Who is going to the the Yankees' fifth starter? Will it be Joba Chamberlain who was groomed for the position last year with the famous "Joba Rules?" Or will it be Phil Hughes, the once top prospect who was so effective last year as Rivera's setup man? To be fair to the process, we can't forget Serge Mitre, who has looked good this spring with 14 strikeouts and only three walks in fourteen innings of work. To round out the competition, thrown in also Chad Gaudin, who has seemingly blown his chances with a miserable spring and Alfredo Aceves, who doesn't possess the arms of Joba and Hughes, but seems to just have a knack for knowing what to do.
Aceves got wrecked his last outing and seems more valuable as a versatile guy who can fill any role in the bullpen as his 10-1 Draconian record last year seemed to indicate. Gaudin can look good at times (as he did in a fill-in role last year after the Yankees took him off of the Padres' hands). But in the end, for his career, Gaudin doesn't strike out enough batters and walks far too many over the long haul. A guy like that will kill you in the end.
So that leaves us with Chamberlain, Hughes and Mitre. Mitre's spring numbers are alluring. They are much more alluring than the two young guys. But they are deceiving when looking back over his career. He has never come close to 9 strikeouts per nine innings in his career, why would it suddenly happen in the spring? Well, it would happen because a lot of non-major league hitters participate in spring games while regulars do whatever it is they do in the spring.
Which opens a whole other subject that probably shouldn't be broached to muddy this post, but looking at the Yankees' spring numbers, their big four starters have had remarkably little work logged in spring games. Is that normal? Don't know. But the Fan notices in other box scores that starters are starting to log in four and five inning stints around baseball. Hope the Yankees know what they are doing.
Anyway, to get back to the topic on hand, this writer would have to dismiss Mitre. The spring numbers look like a fluke compared to his career numbers and his starts last year were just flat out scary bad to even consider. That brings us back to Chamberlain and Hughes.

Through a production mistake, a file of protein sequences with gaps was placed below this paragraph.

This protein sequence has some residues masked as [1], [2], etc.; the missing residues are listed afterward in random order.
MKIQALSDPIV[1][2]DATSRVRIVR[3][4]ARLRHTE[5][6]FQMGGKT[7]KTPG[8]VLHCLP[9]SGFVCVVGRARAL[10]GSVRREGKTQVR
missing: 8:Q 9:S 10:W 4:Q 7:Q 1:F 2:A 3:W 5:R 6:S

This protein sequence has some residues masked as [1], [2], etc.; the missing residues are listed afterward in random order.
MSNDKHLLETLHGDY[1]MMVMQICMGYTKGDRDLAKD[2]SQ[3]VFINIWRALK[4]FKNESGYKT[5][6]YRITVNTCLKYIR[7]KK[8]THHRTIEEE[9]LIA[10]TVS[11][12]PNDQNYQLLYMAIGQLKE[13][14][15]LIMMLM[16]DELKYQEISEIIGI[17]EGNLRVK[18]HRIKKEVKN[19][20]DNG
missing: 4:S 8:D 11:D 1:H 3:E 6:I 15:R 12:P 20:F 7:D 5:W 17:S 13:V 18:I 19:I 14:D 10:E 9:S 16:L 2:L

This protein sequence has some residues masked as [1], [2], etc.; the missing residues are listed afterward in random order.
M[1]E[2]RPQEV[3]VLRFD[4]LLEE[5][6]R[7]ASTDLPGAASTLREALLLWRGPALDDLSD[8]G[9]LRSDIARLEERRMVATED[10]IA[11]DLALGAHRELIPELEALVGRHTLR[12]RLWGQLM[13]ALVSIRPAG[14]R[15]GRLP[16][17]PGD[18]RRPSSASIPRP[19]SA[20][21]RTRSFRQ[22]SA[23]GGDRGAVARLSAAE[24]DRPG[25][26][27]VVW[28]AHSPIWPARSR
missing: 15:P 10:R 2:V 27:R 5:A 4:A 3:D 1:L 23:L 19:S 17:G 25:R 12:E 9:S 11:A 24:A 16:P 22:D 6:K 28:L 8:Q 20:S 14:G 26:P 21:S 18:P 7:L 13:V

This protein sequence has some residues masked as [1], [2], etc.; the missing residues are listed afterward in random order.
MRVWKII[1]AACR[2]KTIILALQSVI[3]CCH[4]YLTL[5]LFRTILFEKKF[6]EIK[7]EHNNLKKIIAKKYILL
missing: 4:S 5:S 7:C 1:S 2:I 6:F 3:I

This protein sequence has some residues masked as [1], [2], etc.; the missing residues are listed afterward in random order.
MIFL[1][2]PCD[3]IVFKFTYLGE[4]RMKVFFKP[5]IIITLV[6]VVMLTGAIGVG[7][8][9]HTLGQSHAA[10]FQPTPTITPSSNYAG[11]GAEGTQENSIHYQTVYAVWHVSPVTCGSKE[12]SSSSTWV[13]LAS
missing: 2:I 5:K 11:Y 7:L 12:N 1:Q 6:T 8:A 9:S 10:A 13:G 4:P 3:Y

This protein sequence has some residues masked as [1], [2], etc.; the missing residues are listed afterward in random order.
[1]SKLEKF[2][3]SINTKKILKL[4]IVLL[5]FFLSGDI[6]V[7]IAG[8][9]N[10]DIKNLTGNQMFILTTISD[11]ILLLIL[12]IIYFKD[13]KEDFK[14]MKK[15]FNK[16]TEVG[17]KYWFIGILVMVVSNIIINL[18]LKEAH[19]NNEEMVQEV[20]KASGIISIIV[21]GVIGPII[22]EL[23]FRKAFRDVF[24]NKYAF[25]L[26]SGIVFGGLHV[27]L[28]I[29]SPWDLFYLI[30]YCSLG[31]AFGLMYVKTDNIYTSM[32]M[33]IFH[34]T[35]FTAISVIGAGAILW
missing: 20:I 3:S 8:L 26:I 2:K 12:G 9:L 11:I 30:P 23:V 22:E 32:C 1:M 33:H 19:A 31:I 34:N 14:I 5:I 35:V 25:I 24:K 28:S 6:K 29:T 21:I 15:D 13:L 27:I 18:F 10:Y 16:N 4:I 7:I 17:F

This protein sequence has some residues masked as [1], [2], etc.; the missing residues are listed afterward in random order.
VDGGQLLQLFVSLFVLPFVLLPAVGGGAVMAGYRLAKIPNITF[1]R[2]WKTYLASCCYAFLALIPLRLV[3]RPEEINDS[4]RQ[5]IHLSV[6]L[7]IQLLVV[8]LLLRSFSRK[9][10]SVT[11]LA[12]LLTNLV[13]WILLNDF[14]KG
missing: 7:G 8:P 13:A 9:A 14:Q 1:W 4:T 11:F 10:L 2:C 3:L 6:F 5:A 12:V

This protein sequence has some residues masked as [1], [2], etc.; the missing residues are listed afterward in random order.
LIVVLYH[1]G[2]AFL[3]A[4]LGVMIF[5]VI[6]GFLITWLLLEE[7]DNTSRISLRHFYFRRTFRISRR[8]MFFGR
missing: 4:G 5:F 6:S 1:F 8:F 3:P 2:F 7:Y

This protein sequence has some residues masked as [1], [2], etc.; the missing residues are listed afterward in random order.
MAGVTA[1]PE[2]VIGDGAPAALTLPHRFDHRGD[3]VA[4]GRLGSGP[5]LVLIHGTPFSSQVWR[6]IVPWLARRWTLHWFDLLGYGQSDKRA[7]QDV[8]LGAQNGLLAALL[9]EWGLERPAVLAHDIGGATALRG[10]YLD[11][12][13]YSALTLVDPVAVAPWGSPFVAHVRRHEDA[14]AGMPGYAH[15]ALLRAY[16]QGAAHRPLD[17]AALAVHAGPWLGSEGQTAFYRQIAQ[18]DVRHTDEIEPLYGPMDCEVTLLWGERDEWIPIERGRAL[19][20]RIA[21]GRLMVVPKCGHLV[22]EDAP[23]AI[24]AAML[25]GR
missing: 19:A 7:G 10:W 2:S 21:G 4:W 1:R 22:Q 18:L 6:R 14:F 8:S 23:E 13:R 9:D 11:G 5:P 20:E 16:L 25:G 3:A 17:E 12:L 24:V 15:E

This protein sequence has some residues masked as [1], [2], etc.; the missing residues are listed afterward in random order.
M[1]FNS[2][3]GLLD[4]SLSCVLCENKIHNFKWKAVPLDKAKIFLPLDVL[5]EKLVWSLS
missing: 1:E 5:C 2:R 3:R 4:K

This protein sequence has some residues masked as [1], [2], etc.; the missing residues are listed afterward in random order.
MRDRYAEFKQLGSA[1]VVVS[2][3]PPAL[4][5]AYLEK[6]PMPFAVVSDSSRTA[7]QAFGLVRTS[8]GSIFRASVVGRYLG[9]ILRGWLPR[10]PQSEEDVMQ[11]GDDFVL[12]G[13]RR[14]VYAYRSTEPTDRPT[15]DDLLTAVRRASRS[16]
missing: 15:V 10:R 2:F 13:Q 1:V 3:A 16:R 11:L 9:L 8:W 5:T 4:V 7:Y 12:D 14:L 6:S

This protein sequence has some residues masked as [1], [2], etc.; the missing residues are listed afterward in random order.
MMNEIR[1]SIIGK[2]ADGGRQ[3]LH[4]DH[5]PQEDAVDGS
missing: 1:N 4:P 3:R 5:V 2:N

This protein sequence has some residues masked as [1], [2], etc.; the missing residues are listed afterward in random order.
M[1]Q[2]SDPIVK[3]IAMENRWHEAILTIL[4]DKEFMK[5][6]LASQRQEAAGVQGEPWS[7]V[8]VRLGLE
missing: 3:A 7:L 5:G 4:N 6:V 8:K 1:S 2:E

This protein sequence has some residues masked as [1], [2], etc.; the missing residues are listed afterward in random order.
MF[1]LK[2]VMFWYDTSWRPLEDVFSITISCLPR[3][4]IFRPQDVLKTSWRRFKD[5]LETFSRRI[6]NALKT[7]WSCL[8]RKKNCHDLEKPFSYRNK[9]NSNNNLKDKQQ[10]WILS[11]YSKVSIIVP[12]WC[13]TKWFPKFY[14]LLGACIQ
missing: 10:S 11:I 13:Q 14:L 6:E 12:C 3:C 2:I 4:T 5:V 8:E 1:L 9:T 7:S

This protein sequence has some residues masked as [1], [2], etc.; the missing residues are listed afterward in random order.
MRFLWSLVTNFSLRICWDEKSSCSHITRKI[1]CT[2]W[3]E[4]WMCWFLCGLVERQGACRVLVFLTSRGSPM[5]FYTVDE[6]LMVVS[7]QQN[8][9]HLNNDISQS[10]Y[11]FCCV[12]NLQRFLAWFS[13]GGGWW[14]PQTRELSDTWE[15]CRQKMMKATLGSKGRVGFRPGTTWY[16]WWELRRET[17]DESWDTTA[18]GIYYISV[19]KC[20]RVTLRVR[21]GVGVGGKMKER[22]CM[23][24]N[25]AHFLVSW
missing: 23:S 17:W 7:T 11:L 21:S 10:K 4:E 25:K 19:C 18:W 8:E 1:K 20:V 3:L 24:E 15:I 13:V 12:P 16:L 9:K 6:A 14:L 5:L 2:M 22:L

Both have been quoted quite a bit over the spring about the competition. Chamberlain usually says something like, "I'll do whatever they ask me to do. I just want to help the team." Hughes on the other hand says things like: "I'll be real disappointed if I don't get the fifth starter job." Which would you rather trust the spot to then?
The Fan watched a lot of Yankee games last year on MLB.TV. Joba just isn't the same pitcher when he starts. He looks tentative. He looks like he is just trying to survive. He seems to have less control and certainly, his MPH goes down. It's like he is trying to keep it under wraps more so that he'll have more at the end. The trouble is, Joba without the big heater is hittable and he's not around at the end. Plus, he is remarkable at how fast he piles up the pitch count.
But put Joba in a one inning position, and he seems to come out smoking, both in stuff and in demeanor. There isn't any tentativeness and he has more of a "let it fly" attitude. Maybe the guy just doesn't have the head for starting. Maybe he's much more comfortable in a one inning situation.
In fairness, the same could be said for Hughes. He looked a lot better last year as a reliever than he ever did as a starter. But if you throw out his disastrous 2008 season when he and Ian Kennedy (who may become the best starter of all) were forced into the breach and fell flat due to injuries and whatever, and Hughes has performed better as a starter in his career than Joba Chamberlain. His homers per nine are better, his WHIP is better.
While fully understanding that this is hardly scientific, the Fan just believes Phil Hughes has a better makeup as a starter than Joba Chamberlain and should get a full season to see what he can do. But whichever gets the nod, one thing is certain: Both pitchers need to approach their starts with efficiency in mind. Throw more strikes, less pitches and forget nibbling around. They need to somehow figure out how to be as aggressive as starters as they are as relievers.
But the scary bottom line is that neither may ever be effective as starters. If they Yankees can be a .500 team out of whoever starts the majority of it's fifth starts, they will be fortunate.